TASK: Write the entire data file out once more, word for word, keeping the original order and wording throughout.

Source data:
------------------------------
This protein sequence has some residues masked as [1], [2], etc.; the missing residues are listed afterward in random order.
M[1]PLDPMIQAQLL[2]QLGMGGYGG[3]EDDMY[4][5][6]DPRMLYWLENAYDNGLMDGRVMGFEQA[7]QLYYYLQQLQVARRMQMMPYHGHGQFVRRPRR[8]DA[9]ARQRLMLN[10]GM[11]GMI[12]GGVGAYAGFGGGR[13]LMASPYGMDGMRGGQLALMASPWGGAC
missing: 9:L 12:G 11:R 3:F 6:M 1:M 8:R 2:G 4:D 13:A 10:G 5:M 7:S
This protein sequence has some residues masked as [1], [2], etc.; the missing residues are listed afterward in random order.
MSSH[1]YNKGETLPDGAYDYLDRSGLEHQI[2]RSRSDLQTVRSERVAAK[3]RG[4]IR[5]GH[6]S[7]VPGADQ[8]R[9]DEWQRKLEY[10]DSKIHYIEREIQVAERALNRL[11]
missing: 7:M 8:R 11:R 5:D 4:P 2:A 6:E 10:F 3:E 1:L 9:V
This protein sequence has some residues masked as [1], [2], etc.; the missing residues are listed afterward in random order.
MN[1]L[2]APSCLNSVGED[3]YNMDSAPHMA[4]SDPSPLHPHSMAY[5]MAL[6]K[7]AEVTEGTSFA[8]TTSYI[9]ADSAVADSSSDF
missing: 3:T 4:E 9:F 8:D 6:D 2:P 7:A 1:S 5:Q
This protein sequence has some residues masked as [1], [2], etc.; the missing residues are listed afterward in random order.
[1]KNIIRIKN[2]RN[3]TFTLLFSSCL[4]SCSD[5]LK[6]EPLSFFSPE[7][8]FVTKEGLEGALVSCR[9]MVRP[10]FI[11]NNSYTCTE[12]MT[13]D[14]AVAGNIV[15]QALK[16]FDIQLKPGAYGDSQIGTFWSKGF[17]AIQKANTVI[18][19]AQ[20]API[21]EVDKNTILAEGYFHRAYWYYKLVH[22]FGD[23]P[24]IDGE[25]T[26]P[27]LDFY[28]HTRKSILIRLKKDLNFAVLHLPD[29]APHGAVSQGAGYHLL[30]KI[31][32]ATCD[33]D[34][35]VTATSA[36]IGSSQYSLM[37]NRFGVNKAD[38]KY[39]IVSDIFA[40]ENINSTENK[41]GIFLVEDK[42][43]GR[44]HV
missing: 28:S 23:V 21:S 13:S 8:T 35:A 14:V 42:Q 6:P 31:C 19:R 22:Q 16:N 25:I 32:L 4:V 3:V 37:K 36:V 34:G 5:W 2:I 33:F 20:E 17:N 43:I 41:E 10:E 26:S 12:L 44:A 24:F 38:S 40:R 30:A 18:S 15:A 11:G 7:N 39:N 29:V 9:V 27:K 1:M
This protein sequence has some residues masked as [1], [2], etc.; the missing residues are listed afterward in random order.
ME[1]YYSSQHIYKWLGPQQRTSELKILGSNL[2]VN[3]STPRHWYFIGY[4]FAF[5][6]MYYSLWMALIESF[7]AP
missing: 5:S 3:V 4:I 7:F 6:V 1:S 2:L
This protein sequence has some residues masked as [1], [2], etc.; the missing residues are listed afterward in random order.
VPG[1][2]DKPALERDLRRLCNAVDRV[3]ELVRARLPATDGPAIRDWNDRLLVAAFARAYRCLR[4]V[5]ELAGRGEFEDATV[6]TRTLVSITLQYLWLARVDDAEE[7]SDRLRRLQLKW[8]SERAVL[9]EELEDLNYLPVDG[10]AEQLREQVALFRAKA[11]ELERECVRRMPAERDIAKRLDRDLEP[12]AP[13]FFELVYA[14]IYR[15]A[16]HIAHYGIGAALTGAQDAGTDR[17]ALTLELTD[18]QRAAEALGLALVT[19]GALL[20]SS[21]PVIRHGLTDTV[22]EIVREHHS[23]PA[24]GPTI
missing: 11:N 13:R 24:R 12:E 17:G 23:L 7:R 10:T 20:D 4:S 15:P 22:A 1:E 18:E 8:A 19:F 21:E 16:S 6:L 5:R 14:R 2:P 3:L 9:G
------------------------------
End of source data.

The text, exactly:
This protein sequence has some residues masked as [1], [2], etc.; the missing residues are listed afterward in random order.
M[1]PLDPMIQAQLL[2]QLGMGGYGG[3]EDDMY[4][5][6]DPRMLYWLENAYDNGLMDGRVMGFEQA[7]QLYYYLQQLQVARRMQMMPYHGHGQFVRRPRR[8]DA[9]ARQRLMLN[10]GM[11]GMI[12]GGVGAYAGFGGGR[13]LMASPYGMDGMRGGQLALMASPWGGAC
missing: 9:L 12:G 11:R 3:F 6:M 1:M 8:R 2:G 4:D 13:A 10:G 5:M 7:S
This protein sequence has some residues masked as [1], [2], etc.; the missing residues are listed afterward in random order.
MSSH[1]YNKGETLPDGAYDYLDRSGLEHQI[2]RSRSDLQTVRSERVAAK[3]RG[4]IR[5]GH[6]S[7]VPGADQ[8]R[9]DEWQRKLEY[10]DSKIHYIEREIQVAERALNRL[11]
missing: 7:M 8:R 11:R 5:D 4:P 2:A 6:E 10:F 3:E 1:L 9:V
This protein sequence has some residues masked as [1], [2], etc.; the missing residues are listed afterward in random order.
MN[1]L[2]APSCLNSVGED[3]YNMDSAPHMA[4]SDPSPLHPHSMAY[5]MAL[6]K[7]AEVTEGTSFA[8]TTSYI[9]ADSAVADSSSDF
missing: 3:T 4:E 9:F 8:D 6:D 2:P 7:A 1:S 5:Q
This protein sequence has some residues masked as [1], [2], etc.; the missing residues are listed afterward in random order.
[1]KNIIRIKN[2]RN[3]TFTLLFSSCL[4]SCSD[5]LK[6]EPLSFFSPE[7][8]FVTKEGLEGALVSCR[9]MVRP[10]FI[11]NNSYTCTE[12]MT[13]D[14]AVAGNIV[15]QALK[16]FDIQLKPGAYGDSQIGTFWSKGF[17]AIQKANTVI[18][19]AQ[20]API[21]EVDKNTILAEGYFHRAYWYYKLVH[22]FGD[23]P[24]IDGE[25]T[26]P[27]LDFY[28]HTRKSILIRLKKDLNFAVLHLPD[29]APHGAVSQGAGYHLL[30]KI[31][32]ATCD[33]D[34][35]VTATSA[36]IGSSQYSLM[37]NRFGVNKAD[38]KY[39]IVSDIFA[40]ENINSTENK[41]GIFLVEDK[42][43]GR[44]HV
missing: 28:S 23:V 21:S 13:S 8:T 35:A 14:V 42:Q 6:P 31:C 19:R 22:Q 16:N 25:I 32:L 4:V 3:V 37:K 36:V 34:G 5:W 2:I 33:F 20:E 17:N 43:I 41:E 10:E 26:S 12:L 44:A 24:F 38:S 40:R 30:A 18:S 15:A 11:G 7:N 39:N 29:V 9:V 27:K 1:M
This protein sequence has some residues masked as [1], [2], etc.; the missing residues are listed afterward in random order.
ME[1]YYSSQHIYKWLGPQQRTSELKILGSNL[2]VN[3]STPRHWYFIGY[4]FAF[5][6]MYYSLWMALIESF[7]AP
missing: 5:S 3:V 4:I 7:F 6:V 1:S 2:L
This protein sequence has some residues masked as [1], [2], etc.; the missing residues are listed afterward in random order.
VPG[1][2]DKPALERDLRRLCNAVDRV[3]ELVRARLPATDGPAIRDWNDRLLVAAFARAYRCLR[4]V[5]ELAGRGEFEDATV[6]TRTLVSITLQYLWLARVDDAEE[7]SDRLRRLQLKW[8]SERAVL[9]EELEDLNYLPVDG[10]AEQLREQVALFRAKA[11]ELERECVRRMPAERDIAKRLDRDLEP[12]AP[13]FFELVYA[14]IYR[15]A[16]HIAHYGIGAALTGAQDAGTDR[17]ALTLELTD[18]QRAAEALGLALVT[19]GALL[20]SS[21]PVIRHGLTDTV[22]EIVREHHS[23]PA[24]GPTI
missing: 11:N 13:R 24:R 12:E 17:G 23:L 7:R 10:T 20:D 4:S 15:P 22:A 1:E 18:E 8:A 19:F 21:E 16:S 6:L 5:R 14:R 2:P 3:L 9:G